Prom Queen, Most Likely to Succeed, Most Talkative: They were in high school when painkillers hit their small Ohio town two decades ago. Today, their yearbook reflects the devastating toll of the opioid crisis.
Minford's Class of 2000 started high school the year Purdue Pharma introduced OxyContin. By their senior year, painkillers were everywhere, in classrooms, school bathrooms, parties: "I told myself I was never going to do them. But kids were selling Oxys at school for $3 a pill."
For many students, experimenting with pills rapidly morphed into addiction before they were even old enough to vote. A decade after the class graduated, their county was ground zero in Ohio's opioid crisis: "Every single person in our group of friends got addicted.”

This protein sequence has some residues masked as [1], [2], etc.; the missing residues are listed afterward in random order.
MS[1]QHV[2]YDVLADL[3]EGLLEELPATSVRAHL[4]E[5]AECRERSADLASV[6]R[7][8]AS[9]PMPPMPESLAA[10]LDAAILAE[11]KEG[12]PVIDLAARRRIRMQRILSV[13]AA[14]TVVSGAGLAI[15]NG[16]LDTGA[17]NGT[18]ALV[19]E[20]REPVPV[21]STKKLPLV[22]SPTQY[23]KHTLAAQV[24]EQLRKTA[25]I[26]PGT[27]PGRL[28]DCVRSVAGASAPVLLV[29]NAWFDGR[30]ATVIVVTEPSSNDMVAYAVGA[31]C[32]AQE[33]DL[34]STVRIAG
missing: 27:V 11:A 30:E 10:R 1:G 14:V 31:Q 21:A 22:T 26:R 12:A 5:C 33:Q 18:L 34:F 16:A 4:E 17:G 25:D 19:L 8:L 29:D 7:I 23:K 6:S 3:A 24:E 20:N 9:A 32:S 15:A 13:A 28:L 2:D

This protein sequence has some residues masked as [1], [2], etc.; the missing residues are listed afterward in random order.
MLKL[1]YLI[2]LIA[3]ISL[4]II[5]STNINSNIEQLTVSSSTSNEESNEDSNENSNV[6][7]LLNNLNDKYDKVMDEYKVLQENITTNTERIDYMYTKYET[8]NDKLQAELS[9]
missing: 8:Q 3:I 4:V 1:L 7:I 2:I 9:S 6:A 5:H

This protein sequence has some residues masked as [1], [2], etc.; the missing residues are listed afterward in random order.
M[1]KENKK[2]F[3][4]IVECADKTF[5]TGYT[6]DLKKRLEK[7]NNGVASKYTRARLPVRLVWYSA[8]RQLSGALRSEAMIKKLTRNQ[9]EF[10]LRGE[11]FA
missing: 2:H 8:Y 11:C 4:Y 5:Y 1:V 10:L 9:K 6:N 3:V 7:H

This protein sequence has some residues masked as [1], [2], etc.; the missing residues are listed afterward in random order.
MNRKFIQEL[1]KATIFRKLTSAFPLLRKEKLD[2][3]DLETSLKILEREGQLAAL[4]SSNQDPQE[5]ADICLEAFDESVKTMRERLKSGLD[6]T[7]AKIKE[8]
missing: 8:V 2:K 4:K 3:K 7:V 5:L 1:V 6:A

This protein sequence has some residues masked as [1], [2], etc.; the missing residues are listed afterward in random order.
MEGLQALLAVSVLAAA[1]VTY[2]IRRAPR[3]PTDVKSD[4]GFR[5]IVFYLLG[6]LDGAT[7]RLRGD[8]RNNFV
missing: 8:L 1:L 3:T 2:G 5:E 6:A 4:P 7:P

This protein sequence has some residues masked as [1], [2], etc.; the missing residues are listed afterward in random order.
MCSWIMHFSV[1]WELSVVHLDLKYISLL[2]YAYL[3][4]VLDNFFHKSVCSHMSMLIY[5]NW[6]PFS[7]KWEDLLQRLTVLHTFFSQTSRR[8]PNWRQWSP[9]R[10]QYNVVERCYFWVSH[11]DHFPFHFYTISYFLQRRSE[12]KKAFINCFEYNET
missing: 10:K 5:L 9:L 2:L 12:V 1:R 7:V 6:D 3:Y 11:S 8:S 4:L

Replying to @nytimes
Choices matter. Many times, people have a hard time empathizing on the idea of addiction being an illness, bc it is an illness that began as a personal choice. (Not referring here to those with devastating injuries who began taking medication out of necessity)